Through four projects that exemplify aspects of the Localising Prosperity approach our film shows how we can create an economy which is lively and diverse, meets local needs with local resources, & in which more people have a stake.

Our thanks to all the contributors involved in making this film (see more below). Please share it widely!

Thanks also to our film-maker, Susan Jones of Redhead Business Films and to our funder the Barrow Cadbury Trust.

In such a short film we’ve not had space to fully describe the featured projects and who is behind each of them, so here’s a quick round-up and some useful links:

The New Hospital: anchoring prosperity in the community

This is about ensuring “anchor institutions’ like Sandwell & Birmingham’s new hospital (leaving aside current concerns about Carillion!*) has the maximum positive impact on local people, by ensuring that retail options, procurement and related services are locally sourced and employ locally wherever possible. The organisations working on this – Sandwell Council, Citizen Home, Localise West Midlands and Smethwick CAN amongst others – are proposing that one of the hospital’s retail units is taken by a social enterprise shop  that could not only sell locally produced goods but act as a “concierge” type service for busy staff and visiting families, to access the services they need from local businesses.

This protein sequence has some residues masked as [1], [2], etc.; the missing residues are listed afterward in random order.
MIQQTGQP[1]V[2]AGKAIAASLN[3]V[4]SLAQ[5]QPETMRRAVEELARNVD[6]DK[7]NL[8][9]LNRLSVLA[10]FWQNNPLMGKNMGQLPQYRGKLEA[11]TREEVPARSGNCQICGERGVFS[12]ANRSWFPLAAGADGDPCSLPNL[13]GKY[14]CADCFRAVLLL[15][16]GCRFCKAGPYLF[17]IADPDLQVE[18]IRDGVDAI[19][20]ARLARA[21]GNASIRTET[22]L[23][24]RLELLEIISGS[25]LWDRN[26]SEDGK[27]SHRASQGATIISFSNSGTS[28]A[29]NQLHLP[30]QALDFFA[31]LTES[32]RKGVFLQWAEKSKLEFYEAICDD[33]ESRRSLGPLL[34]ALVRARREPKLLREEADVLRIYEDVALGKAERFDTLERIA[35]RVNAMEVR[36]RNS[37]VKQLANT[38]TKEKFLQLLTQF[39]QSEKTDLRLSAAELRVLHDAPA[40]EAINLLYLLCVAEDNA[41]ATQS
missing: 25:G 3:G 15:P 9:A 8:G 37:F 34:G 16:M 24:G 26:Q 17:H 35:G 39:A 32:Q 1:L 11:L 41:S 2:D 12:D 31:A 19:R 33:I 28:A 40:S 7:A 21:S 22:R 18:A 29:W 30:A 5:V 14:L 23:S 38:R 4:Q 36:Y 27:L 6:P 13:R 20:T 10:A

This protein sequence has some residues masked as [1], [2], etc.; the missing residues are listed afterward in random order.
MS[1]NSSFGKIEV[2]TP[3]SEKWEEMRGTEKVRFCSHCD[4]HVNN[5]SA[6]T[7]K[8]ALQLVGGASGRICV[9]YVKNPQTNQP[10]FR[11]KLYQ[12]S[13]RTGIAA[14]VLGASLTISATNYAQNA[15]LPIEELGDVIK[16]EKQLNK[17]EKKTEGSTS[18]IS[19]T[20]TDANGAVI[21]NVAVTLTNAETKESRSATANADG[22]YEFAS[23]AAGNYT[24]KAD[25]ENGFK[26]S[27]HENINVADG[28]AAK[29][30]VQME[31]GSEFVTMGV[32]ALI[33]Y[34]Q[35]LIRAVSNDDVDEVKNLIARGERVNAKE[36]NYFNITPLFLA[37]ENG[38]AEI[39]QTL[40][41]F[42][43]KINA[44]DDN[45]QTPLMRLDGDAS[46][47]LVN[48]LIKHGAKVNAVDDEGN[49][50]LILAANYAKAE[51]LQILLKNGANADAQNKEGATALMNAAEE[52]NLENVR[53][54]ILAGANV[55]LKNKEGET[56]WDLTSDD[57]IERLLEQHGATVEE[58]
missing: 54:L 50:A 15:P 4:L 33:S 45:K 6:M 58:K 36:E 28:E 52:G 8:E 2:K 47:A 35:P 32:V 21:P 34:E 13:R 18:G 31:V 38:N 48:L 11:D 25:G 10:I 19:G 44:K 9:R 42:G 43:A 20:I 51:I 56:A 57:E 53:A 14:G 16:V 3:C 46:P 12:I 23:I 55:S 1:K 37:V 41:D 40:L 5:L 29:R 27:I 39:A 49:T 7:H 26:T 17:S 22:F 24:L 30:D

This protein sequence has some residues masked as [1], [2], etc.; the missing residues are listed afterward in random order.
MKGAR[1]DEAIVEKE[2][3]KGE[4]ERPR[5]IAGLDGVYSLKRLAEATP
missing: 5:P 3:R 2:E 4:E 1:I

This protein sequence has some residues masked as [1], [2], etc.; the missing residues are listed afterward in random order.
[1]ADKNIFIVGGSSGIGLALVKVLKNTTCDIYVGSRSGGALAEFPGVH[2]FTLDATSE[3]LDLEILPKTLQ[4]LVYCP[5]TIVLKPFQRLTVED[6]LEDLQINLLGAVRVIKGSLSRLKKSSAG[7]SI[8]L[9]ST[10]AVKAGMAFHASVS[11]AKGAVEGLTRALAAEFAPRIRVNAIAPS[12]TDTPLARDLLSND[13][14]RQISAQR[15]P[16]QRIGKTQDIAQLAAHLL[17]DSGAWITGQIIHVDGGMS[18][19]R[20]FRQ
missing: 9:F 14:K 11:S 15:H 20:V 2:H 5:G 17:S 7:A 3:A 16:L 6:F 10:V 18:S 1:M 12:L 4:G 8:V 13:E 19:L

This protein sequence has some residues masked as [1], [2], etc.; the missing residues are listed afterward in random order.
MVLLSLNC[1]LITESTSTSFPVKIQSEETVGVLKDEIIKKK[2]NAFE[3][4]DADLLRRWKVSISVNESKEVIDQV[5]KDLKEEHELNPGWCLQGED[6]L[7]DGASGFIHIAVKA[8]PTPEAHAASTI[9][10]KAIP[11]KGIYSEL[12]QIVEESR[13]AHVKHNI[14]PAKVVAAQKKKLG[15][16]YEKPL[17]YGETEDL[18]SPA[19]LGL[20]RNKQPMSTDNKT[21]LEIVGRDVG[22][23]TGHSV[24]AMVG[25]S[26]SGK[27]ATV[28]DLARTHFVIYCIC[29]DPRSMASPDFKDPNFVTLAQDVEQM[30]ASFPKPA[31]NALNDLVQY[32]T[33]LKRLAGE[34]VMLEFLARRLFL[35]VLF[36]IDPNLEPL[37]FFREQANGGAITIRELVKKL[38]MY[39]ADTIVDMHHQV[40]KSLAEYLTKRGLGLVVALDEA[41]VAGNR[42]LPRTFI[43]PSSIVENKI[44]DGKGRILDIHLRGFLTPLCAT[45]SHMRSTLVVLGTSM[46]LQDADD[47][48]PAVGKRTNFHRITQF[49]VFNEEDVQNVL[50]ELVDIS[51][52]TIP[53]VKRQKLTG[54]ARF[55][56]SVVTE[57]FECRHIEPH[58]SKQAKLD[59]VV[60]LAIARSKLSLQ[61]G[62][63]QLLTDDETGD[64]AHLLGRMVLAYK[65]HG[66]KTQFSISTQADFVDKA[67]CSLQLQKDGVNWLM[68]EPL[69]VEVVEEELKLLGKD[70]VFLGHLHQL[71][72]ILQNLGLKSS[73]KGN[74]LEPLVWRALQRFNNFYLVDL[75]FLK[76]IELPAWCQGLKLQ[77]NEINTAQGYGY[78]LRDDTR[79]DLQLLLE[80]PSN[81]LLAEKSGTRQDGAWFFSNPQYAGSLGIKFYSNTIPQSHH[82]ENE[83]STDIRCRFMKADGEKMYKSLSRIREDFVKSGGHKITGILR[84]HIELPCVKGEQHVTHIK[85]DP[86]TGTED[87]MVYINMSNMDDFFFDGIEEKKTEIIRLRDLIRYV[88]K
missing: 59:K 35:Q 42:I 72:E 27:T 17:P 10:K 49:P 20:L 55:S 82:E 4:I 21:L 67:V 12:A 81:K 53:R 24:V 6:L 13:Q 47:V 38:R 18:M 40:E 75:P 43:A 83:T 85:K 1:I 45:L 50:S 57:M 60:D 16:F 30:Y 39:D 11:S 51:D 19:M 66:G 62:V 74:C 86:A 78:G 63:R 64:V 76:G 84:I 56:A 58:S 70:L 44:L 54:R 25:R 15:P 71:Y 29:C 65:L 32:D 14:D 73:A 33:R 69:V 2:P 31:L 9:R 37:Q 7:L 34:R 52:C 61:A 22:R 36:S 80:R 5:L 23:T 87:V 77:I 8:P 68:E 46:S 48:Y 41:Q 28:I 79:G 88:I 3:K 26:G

Thanks to Conrad Parke, Martin Hogg, Karen McCarthy for appearances in this one.

*UPDATE: although the Carillion failure means a new developer will need to be found for the Midland Metropolitan Hospital, the work of the USE-IT! project in Ladywood, Soho and Smethwick will continue, as it relates to those areas rather than the hospital itself.  For anyone directly affected, there is advice here, a general helpline 0800 063 9282 and a helpline for Black Country businesses: 01902 912322.

Inclusive business support ecosystems in Balsall Heath